That Canadian soldiers were able to hold Kandahar is key to the reconstruction of Afghanistan. And it’s too bad that not enough Canadians know that.
Years down the road, there will be all sorts of clever people who will be happy to tell us that our soldiers should never have been sent to Afghanistan. That’s why it will always be handy to remember what it took a British House of Commons defence committee to point out, back in 2007:
“If Kandahar fell, and it was a reasonably close run last year, it did not matter how well the Dutch did in Uruzgan or how well the British did in Helmand. Their two provinces would also, as night followed day, have failed, because we would have lost the consent of the Pashtun people because of the totemic importance of Kandahar.”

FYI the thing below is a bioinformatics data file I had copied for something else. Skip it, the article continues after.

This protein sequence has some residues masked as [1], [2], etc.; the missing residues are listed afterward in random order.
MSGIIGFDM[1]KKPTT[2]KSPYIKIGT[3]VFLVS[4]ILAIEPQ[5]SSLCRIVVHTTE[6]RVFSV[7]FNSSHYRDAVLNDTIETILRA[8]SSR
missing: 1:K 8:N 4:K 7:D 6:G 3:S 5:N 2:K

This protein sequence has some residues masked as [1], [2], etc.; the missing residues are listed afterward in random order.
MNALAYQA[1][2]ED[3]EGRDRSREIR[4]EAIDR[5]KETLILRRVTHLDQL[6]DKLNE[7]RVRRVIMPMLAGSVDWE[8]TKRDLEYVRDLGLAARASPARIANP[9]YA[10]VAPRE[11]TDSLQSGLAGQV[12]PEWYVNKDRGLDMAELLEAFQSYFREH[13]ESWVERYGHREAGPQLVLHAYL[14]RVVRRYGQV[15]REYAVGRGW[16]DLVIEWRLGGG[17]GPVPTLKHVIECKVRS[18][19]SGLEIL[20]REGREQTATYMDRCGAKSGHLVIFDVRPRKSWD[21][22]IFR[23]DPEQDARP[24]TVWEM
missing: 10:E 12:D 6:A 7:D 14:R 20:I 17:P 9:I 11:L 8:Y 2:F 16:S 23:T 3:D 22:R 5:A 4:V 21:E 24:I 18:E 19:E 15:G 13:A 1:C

Don’t remember? Don’t be hard on yourself. You sure didn’t hear it from any Canadian parliamentary committee.
If all Canadian soldiers ever did was win the Battle of Panjwaii in 2006, it would all have been worth it.
Panjwaii was Stalingrad. Between that summer and July 2011, fewer than 3,000 Canadian soldiers kept the Taliban at bay. U.S. President Barack Obama’s “surge” of 30,000 soldiers is still having a hard time matching Canada’s accomplishment.
And even now, sneers disfigure the faces of our country’s clever “troops-out pundits” whenever they’re reminded that millions of girls would have never gone to school had it not been for the gallant sacrifices of Canadian soldiers and their families.
Had Kandahar fallen, Afghanistan would have been lost to the Taliban, and you don’t want to think about what would have come next.
In the years to come, millions of Afghans will fondly recall that in their darkest hour, Canadian soldiers were watching their backs. Most Canadians still don’t seem to have a clue.
– Terry Glavin is the author of the newly published book Come From The Shadows: The Long And Lonely Struggle for Peace In Afghanistan. He has visited that country four times since 2008.